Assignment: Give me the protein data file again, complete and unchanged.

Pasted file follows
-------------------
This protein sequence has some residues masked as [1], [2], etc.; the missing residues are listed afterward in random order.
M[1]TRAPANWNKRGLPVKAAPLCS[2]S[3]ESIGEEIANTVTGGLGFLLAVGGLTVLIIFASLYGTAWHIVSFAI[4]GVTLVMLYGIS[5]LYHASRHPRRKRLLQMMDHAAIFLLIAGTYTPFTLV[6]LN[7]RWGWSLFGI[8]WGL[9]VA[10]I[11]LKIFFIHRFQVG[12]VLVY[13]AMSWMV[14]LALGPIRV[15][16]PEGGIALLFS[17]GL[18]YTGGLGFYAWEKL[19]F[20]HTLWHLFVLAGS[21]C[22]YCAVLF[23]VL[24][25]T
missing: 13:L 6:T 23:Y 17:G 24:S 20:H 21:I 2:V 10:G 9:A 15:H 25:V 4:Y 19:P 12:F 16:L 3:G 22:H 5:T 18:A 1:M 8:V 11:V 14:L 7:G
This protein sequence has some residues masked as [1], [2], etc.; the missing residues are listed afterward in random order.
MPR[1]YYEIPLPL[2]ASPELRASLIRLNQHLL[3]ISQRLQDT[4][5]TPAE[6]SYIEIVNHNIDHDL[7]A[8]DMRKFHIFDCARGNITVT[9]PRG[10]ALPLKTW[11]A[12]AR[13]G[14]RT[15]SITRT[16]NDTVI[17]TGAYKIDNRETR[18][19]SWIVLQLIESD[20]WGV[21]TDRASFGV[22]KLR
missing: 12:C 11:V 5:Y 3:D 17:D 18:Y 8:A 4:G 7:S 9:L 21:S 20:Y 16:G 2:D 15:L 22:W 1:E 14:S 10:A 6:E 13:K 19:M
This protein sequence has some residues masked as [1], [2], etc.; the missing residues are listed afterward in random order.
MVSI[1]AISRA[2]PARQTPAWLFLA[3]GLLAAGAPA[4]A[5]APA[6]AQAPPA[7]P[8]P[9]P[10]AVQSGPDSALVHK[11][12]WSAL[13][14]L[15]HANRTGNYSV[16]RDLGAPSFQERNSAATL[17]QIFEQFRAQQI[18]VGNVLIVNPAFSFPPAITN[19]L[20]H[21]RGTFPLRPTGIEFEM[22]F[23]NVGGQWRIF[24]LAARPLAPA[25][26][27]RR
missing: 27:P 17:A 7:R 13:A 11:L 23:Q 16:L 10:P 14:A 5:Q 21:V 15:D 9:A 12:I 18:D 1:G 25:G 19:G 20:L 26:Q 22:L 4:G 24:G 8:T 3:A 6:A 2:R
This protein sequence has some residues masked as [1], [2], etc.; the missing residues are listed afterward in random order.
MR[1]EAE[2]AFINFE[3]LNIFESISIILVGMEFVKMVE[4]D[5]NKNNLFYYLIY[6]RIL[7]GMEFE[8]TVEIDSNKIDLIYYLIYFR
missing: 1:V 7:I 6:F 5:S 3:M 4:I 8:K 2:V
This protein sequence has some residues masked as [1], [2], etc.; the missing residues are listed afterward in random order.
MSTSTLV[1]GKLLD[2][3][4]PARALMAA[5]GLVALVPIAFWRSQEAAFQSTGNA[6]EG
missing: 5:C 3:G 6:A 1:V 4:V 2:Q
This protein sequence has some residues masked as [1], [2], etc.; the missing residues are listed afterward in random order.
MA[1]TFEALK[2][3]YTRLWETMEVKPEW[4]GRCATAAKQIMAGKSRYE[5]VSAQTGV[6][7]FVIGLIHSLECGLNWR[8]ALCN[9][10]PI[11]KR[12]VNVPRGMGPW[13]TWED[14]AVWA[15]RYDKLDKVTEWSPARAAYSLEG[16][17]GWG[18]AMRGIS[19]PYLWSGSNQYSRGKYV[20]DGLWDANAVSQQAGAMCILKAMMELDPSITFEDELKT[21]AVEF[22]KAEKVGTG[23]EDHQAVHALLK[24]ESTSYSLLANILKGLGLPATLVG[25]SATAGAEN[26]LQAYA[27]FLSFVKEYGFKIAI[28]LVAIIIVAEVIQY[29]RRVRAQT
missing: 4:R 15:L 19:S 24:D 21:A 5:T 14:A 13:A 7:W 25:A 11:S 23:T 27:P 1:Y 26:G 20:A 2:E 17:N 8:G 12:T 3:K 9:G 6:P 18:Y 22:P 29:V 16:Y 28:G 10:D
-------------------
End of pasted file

This protein sequence has some residues masked as [1], [2], etc.; the missing residues are listed afterward in random order.
M[1]TRAPANWNKRGLPVKAAPLCS[2]S[3]ESIGEEIANTVTGGLGFLLAVGGLTVLIIFASLYGTAWHIVSFAI[4]GVTLVMLYGIS[5]LYHASRHPRRKRLLQMMDHAAIFLLIAGTYTPFTLV[6]LN[7]RWGWSLFGI[8]WGL[9]VA[10]I[11]LKIFFIHRFQVG[12]VLVY[13]AMSWMV[14]LALGPIRV[15][16]PEGGIALLFS[17]GL[18]YTGGLGFYAWEKL[19]F[20]HTLWHLFVLAGS[21]C[22]YCAVLF[23]VL[24][25]T
missing: 13:L 6:T 23:Y 17:G 24:S 20:H 21:I 2:V 10:G 9:A 15:H 25:V 4:Y 19:P 12:F 16:L 3:G 22:H 5:T 18:A 1:M 8:V 11:V 14:L 7:G
This protein sequence has some residues masked as [1], [2], etc.; the missing residues are listed afterward in random order.
MPR[1]YYEIPLPL[2]ASPELRASLIRLNQHLL[3]ISQRLQDT[4][5]TPAE[6]SYIEIVNHNIDHDL[7]A[8]DMRKFHIFDCARGNITVT[9]PRG[10]ALPLKTW[11]A[12]AR[13]G[14]RT[15]SITRT[16]NDTVI[17]TGAYKIDNRETR[18][19]SWIVLQLIESD[20]WGV[21]TDRASFGV[22]KLR
missing: 12:C 11:V 5:Y 3:D 17:D 18:Y 8:A 4:G 7:S 9:L 21:S 20:Y 16:G 2:D 15:L 22:W 1:E 14:S 10:A 6:E 13:K 19:M
This protein sequence has some residues masked as [1], [2], etc.; the missing residues are listed afterward in random order.
MVSI[1]AISRA[2]PARQTPAWLFLA[3]GLLAAGAPA[4]A[5]APA[6]AQAPPA[7]P[8]P[9]P[10]AVQSGPDSALVHK[11][12]WSAL[13][14]L[15]HANRTGNYSV[16]RDLGAPSFQERNSAATL[17]QIFEQFRAQQI[18]VGNVLIVNPAFSFPPAITN[19]L[20]H[21]RGTFPLRPTGIEFEM[22]F[23]NVGGQWRIF[24]LAARPLAPA[25][26][27]RR
missing: 27:P 17:A 7:R 13:A 11:L 23:Q 16:L 10:P 14:A 5:Q 21:V 15:D 9:A 12:I 18:D 1:G 25:G 19:G 20:L 26:Q 22:L 4:G 24:G 8:T 3:A 6:A 2:R
This protein sequence has some residues masked as [1], [2], etc.; the missing residues are listed afterward in random order.
MR[1]EAE[2]AFINFE[3]LNIFESISIILVGMEFVKMVE[4]D[5]NKNNLFYYLIY[6]RIL[7]GMEFE[8]TVEIDSNKIDLIYYLIYFR
missing: 1:V 7:I 6:F 5:S 3:M 4:I 8:K 2:V
This protein sequence has some residues masked as [1], [2], etc.; the missing residues are listed afterward in random order.
MSTSTLV[1]GKLLD[2][3][4]PARALMAA[5]GLVALVPIAFWRSQEAAFQSTGNA[6]EG
missing: 5:C 3:G 6:A 1:V 4:V 2:Q
This protein sequence has some residues masked as [1], [2], etc.; the missing residues are listed afterward in random order.
MA[1]TFEALK[2][3]YTRLWETMEVKPEW[4]GRCATAAKQIMAGKSRYE[5]VSAQTGV[6][7]FVIGLIHSLECGLNWR[8]ALCN[9][10]PI[11]KR[12]VNVPRGMGPW[13]TWED[14]AVWA[15]RYDKLDKVTEWSPARAAYSLEG[16][17]GWG[18]AMRGIS[19]PYLWSGSNQYSRGKYV[20]DGLWDANAVSQQAGAMCILKAMMELDPSITFEDELKT[21]AVEF[22]KAEKVGTG[23]EDHQAVHALLK[24]ESTSYSLLANILKGLGLPATLVG[25]SATAGAEN[26]LQAYA[27]FLSFVKEYGFKIAI[28]LVAIIIVAEVIQY[29]RRVRAQT
missing: 4:R 15:L 19:S 24:D 21:A 5:T 14:A 13:A 7:W 25:A 11:S 23:T 27:P 1:Y 26:G 20:A 2:E 17:N 8:G 12:T 3:K 9:G 6:P 18:Y 22:P 29:V 16:Y 28:G 10:D